Share this article

print logo

Keeping old trees - and you - safe

Storms are on our minds this week, as we have watched the people, animals, buildings and shorelines of Florida assaulted by Hurricane Irma. We don’t worry much about hurricanes here: A recent report listed Buffalo as the fourth-safest city in terms of natural disasters, even if we experience some much-publicized snowstorms.

What we do and should worry about: wind and ice storms that endanger property, people and many trees, especially if the trees are not well maintained.

Like so many wonderful things that surround us – Olmsted parks, the Niagara River, rolling hills in the Southtowns, open meadows and Lake Erie shoreline – we humans tend to take our old trees for granted.

Only when they are endangered do we raise our heads and say, “I loved that tree!” If we could only think about the old trees now, in time to prepare them for the storms to come and the stresses of old age – what a difference we could make!

As Jeremy Sayers from the Tree Doctor once told me: “I believe that old trees are like old poets. They speak to several generations of people over time. They gracefully express the wisdom and beauty of the ages and should be respected, protected and revered.”

Safety first

It is truly important – for ecological, economical and aesthetic reasons – to protect and keep grand old trees alive and healthy. They often need corrective pruning or thinning the canopy. But is it worth your limbs, fingers, eyes, or life to save money by trying to do it yourself? Every class taught by every arborist starts or ends with warnings about the danger of doing work on large trees by yourself. Advice includes:

• Don’t use a chain saw by yourself and don’t use it over your head.

• Don’t climb into a tree, straddle a limb, and then use any kind of saw up there unless you are a professional.

• Don’t attempt to fell a tree without professional help. They don’t necessarily fall the way you pushed.

• Don’t underestimate “rebound”: When limbs are held down by other limbs or a fallen trunk and you attempt to disassemble the pile without help, the repressed limbs can spring back violently. It can be lethal. (I have heard arborists’ describe human limbs lost and an actual beheading from this happening.)

The better, self-preserving way, that is also better for tree health, is to hire a professional, certified arborist. Start the search at the International Society of Arboriculture website (ISA): The ASCA (American Society of Consulting Arborists) is another greatly respected registration program.

I am not qualified to tell you which listing to follow but I can tell you that we have excellent professional arborists in our region. Get a consultation; ask advice from people you respect in the industry; be sure you are comfortable with the person you choose – but get a pro.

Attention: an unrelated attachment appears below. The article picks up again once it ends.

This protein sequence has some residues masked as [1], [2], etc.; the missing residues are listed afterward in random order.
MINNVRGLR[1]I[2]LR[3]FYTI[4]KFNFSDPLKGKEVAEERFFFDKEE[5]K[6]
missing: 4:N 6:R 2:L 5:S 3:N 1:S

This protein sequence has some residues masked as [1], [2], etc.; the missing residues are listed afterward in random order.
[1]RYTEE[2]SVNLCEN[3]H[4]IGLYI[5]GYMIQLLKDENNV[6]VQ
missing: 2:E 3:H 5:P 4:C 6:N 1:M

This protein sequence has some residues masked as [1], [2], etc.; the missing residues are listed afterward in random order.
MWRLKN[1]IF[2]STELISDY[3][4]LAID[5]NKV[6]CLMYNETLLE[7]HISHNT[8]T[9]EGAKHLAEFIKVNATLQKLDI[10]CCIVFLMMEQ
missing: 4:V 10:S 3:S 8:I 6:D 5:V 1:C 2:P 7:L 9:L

Because they must have good insurance and because it is strenuous, sometimes dangerous work requiring large and costly equipment, hiring an arborist can be expensive.
On the other hand, consider your safety and the huge value of a mature tree (and the take-down cost of a dead one). Good work by an arborist can add decades to the life of a tree.

When does a tree need a doctor?

Every old tree isn’t a problem. A lot depends upon where it stands. At the back corner of the lot, in the woods or in a hedgerow, a tree with broken limbs or holes in the trunk has great wildlife value. It’s called a “snag.” As it decays it is a kind of bed-and-breakfast for many living things from insects to owls to bears, and ultimately it provides organic matter to the soil. So let the snags stand.

It’s another story if that same tree stands where it will blow over onto the house or damage a car or endanger passersby. I am chagrined to admit I learned this lesson much earlier in my horticulture career: About 15 years ago a 3-foot diameter tree on the windy west side of my house blew over, cracking the roof beam. It hit about 3 feet from where my head usually rests at night. I wasn’t home just then and the old house wasn’t broken badly, but it was an expensive and frightening lesson.

Rex Webber of Bradley Tree and Landscaping, the only arborist I knew at the time, shook his head and said: “What were you thinking? Couldn’t you see this weakness – right here?”
And of course an arborist would have spotted ensuing danger. I should have had my old trees inspected. Now I know.

Some clues that your tree may need help and you should call a professional:

• A broken limb is still attached, hanging downward. Get it taken off properly – cutting just outside the branch bark ridge and branch collar. They call it a “widow-maker” – not for nothing.

• The top of your tree looks sickly and sparse: It is stressed.

• Construction or trenching was done anywhere near the tree as far out as the dripline; long term damage usually follows.

• The bark was cut or stripped even partially: Many say that girdling a tree more than one-third of the diameter will likely be fatal; ask an expert if it can be saved.

• Large fungal bodies or cankers on the tree can tell some pathologists or mycologists the degree and nature of decay within the trunk. (Do not worry about blue-gray lichens.)

My final advice: Don’t hire your brother-in-law, son home from college, or your spouse’s buddy with a chain saw if your old tree needs help. Call an arborist. If the advice is to take down the tree you might also get a second opinion. And know when to let it go.

As Alex L. Shigo, author of “Tree Pruning” (Shigo and Trees Associates, 1989), wrote in his book: “Trees, like all living things, grow old and die. Do not insult old trees with wound dressings and treatments that result in more metal and concrete than wood. Let trees die with dignity. Then plant new trees. And maintain what you plant.”

Sally Cunningham is a garden writer, lecturer and consultant.

There are no comments - be the first to comment